BOSTON (TheStreet) -- Company stock plans are often misunderstood, even though they rank behind only 401(k) plans as a tool to build retirement savings for those who have them.
That is among the findings in a study by Fidelity Investments that looked at the behaviors of more than 1,900 stock plan participants at 130 companies nationwide. It found that the majority of these employees have sold shares obtained via their company's stock plan in the past, but many did so without knowing the tax implications of their actions.
Among the findings were that 52% bought or exercised stock grants in the past and 70% sold shares obtained via their company's stock plan. About one in four used the proceeds to pay down credit card debt or other bills, 13% reinvested the proceeds into their retirement plan and 11% used them for an emergency need.
The problem, Fidelity found, is that 35% of the respondents said they didn't know the tax implications of selling their stock. That knowledge gap fits with the fact that, in evaluating their decision, 10% said they didn't research investment information, 15% said they always make such moves on their own and 13% relied on the counsel of family and friends.
Asked to explain their company stock plan, 52% of respondents could only "generally" explain them; 11% said they couldn't "at all."
"The plans can be somewhat complicated," says Joan Bloom, senior vice president in Fidelity's Stock Plan Services business. "People don't always plan for how to use the benefit."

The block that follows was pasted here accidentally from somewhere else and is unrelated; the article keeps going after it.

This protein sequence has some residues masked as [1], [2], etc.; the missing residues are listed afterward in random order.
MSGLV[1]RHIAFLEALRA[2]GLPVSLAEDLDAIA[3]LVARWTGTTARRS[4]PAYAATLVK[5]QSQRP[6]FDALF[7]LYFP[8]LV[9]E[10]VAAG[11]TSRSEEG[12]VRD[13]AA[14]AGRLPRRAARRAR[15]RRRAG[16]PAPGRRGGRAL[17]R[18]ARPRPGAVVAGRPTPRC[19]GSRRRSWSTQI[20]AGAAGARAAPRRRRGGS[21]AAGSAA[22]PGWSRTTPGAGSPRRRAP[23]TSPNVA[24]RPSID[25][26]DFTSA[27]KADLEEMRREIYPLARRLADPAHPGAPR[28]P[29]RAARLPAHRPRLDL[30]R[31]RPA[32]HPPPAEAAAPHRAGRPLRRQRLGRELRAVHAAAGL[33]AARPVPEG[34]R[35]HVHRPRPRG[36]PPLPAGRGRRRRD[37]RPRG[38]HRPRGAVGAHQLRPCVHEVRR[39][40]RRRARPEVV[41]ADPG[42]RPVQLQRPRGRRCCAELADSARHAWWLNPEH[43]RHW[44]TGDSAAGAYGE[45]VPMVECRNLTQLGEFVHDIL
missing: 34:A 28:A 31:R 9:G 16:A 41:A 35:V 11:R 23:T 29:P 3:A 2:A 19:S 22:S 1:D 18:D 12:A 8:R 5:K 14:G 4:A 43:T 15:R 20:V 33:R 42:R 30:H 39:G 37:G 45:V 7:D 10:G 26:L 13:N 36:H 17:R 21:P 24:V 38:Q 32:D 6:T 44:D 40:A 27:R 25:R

"One of the things that we were sort of surprised at is that in general people don't think of it as part of their compensation," Bloom adds. "They are sort of thinking of it more as a bonus. The other thing I think may be happening is that a lot of stock options were underwater, so it could be that people are thinking of these things a little differently prior to the market meltdown. Now we will have to see, over time, whether they start thinking about them as part of their core financial position and savings."
Building retirement savings is another reason that those with stock plans need to "think long term and about how to put a plan around them," Bloom says.
"One thing that I think goes unnoticed is that after 401(k)s these types of plan are the second-highest asset category for people who have them," she says. "Ninety-five percent of the Fortune 1,000 companies have some sort of equity compensation plan, so it is very widespread. People using these to fund more of their retirement is going to be critical."